Clinical trials present a daunting undertaking for fledgling companies developing novel healthcare products. While scientifically validating a product through clinical trials can provide a major edge against competitors, most startups lack the infrastructure and resources to steer the multifaceted process.
For budding enterprises, carefully weighing the advantages against the potential hurdles and risks of clinical trials is imperative.
Brenden Dougherty, the CEO of MDbio, a company combating gaps in the pharmaceutical industry by creating botanical alternatives for sleep, anxiety, and pain, is well-versed in clinical trials. MDsleep just went through the largest non-melatonin clinical trial in history, proving it’s efficacy.
The results after taking MDsleep for four weeks demonstrated substantial improvements across all measures compared to placebo:
57% of participants reported improvement in sleep disturbance, which was 35% greater than the placebo group. 38% reported less stress, a 50% greater improvement versus placebo. 14% had higher well-being scores, 64% greater than placebo. And 60% experienced less anxiety, a 17% greater improvement than a placebo.
While the clinical trial was complex, the results demonstrate it was worth the effort to prove the efficacy of the product.
The Burdensome Documentation Requirements
One initial challenge is the expansive product documentation mandated. Firms must furnish comprehensive details about their product, including testing of ingredients, sourcing, and safety protocols. Verifying the integrity and safety of components is paramount, often necessitating collaboration with a certified cGMP (Current Good Manufacturing Practice) facility. cGMP standards ensure consistent, quality production and control of pharmaceuticals, mitigating risks.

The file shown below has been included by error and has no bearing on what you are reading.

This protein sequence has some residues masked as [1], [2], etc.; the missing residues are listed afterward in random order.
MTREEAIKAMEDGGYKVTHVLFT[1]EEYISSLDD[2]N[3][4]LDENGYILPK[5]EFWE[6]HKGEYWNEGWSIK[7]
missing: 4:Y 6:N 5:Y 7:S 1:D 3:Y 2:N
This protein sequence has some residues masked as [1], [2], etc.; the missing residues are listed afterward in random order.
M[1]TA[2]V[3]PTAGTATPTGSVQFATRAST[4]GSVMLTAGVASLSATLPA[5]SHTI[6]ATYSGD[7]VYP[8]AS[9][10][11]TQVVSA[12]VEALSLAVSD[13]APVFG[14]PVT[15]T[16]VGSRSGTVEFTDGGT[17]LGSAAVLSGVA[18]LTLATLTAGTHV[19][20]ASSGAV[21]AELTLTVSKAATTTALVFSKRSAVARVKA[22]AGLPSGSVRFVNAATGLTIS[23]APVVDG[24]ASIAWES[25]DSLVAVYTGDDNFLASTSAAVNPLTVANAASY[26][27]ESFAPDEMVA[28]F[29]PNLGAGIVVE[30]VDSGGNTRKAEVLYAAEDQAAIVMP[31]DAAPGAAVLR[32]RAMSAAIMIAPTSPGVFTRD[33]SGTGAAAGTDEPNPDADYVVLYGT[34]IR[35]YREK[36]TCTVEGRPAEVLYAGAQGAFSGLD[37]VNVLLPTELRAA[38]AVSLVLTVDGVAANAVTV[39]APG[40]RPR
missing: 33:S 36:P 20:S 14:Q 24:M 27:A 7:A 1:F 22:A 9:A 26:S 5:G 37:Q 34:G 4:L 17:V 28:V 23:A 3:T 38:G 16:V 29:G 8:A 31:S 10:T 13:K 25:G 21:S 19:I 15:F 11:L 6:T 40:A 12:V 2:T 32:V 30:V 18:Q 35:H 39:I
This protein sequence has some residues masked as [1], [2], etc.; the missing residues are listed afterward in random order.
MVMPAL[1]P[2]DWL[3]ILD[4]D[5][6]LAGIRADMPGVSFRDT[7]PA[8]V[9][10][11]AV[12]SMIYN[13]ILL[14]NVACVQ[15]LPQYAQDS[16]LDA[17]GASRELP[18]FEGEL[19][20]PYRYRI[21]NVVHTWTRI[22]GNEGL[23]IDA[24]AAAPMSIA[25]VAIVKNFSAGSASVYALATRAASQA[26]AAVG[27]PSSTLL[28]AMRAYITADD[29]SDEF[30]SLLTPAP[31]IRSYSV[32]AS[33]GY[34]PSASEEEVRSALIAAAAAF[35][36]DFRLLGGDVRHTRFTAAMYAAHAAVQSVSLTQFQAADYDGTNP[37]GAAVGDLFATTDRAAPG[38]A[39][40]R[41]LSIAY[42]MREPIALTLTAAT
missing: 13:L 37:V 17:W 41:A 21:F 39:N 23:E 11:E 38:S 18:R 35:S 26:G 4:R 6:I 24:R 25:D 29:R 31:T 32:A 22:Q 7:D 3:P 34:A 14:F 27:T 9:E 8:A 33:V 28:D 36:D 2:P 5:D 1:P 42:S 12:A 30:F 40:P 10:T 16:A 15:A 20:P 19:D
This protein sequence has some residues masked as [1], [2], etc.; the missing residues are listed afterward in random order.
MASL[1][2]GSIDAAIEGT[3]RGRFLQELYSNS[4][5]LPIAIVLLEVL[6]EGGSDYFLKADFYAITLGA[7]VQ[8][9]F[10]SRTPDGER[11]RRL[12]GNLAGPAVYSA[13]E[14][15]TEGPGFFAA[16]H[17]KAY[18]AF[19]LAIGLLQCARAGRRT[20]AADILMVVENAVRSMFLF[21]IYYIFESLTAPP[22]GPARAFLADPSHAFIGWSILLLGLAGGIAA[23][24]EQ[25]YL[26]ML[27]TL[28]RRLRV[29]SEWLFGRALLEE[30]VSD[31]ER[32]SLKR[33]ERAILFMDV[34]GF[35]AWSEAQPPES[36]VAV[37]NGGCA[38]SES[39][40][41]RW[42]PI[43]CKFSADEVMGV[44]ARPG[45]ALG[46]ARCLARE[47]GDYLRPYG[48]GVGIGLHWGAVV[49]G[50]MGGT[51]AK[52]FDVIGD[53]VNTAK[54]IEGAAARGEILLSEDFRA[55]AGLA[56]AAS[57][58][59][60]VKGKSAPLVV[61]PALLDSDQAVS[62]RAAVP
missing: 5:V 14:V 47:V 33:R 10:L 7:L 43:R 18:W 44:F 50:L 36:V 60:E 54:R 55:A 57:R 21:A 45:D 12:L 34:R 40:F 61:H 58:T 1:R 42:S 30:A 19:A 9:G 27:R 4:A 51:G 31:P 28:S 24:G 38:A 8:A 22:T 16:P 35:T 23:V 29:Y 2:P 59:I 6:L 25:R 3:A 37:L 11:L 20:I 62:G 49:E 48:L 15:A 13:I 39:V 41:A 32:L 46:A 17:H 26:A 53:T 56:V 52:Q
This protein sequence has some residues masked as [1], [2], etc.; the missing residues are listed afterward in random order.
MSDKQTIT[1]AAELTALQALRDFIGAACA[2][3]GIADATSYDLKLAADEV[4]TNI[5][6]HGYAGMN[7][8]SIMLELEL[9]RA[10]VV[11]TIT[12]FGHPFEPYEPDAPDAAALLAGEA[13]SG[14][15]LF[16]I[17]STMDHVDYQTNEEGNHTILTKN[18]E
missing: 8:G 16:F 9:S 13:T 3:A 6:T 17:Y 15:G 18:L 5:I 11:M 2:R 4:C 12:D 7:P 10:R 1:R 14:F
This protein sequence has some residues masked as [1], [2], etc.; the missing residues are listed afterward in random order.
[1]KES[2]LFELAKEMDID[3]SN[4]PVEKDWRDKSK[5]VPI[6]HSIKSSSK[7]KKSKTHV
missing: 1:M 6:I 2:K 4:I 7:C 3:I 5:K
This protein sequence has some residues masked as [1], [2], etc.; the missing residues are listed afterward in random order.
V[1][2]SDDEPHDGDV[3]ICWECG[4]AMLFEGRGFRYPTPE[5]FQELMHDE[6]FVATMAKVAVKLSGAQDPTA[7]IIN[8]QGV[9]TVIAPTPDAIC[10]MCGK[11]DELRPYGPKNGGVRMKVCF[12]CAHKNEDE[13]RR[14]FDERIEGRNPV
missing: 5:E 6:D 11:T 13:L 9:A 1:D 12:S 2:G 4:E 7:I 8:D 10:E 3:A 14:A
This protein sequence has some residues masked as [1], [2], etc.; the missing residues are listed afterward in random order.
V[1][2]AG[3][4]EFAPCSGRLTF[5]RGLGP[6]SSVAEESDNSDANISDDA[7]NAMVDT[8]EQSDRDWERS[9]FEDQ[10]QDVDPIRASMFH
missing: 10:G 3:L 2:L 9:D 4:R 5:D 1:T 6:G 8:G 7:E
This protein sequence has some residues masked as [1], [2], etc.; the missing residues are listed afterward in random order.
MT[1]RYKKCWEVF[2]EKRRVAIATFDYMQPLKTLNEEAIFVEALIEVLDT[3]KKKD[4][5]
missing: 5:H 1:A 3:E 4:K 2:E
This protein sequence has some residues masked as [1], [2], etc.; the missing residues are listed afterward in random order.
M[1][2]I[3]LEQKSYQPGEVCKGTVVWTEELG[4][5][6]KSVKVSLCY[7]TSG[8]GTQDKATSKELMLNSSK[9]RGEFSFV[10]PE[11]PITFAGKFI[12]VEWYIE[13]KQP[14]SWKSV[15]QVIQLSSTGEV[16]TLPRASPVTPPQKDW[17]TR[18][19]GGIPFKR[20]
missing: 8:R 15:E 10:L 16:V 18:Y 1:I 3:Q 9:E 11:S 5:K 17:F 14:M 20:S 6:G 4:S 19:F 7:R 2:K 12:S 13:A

The Pivotal Role of QA/QC in Manufacturing
Quality assurance (QA) and quality control (QC) are integral in manufacturing, especially for products with active ingredients. These components must be rigorously tested for potency and contaminants, with a very narrow variance threshold under 8%. For example, a Johns Hopkins study found a striking 76% of retail hemp goods mislabeled, with CBD levels diverging markedly from claims. Such discrepancies are impermissible in clinical trials, where permissible margins of error are virtually nil. Standards imposed by testing agencies typically eclipse those of governing bodies like the FDA.
Understanding Regulatory Guidelines and CRO Expectations
Grasping and adhering to regulatory standards is vital in clinical trials. While USP 561 is the FDA-sanctioned contaminant level, clinical research organizations (CROs) may impose even loftier benchmarks. Companies often only learn of these heightened CRO expectations after manufacturing a clinical trial product batch, potentially causing QA/QC failures and rejection. This squanders time and resources, underscoring thorough preparation and understanding of CRO requirements.
The Uncertain Outcomes of Clinical Testing
Also noteworthy is that most products tested clinically fail to demonstrate statistical significance exceeding a placebo. This means that after investing substantially and awaiting results for 8-12 months, a firm may find its product no more effective than a placebo, barring efficacy claims. This reality spotlights the inherent clinical trial risks and the need for companies to judiciously gauge alignment with their capabilities and aims.
Navigating the Intricacies of Clinical Evaluation
While clinical trial therapeutic significance can set a product apart, the process brims with uncertainties and hurdles. Startups, in particular, must consider the substantial resources entailed, the rigorous standards imposed, and the potential for unfavorable outcomes.
By thoroughly assessing the risks and benefits and ensuring adequate internal resources, companies can make informed decisions about undertaking the complex clinical trial journey.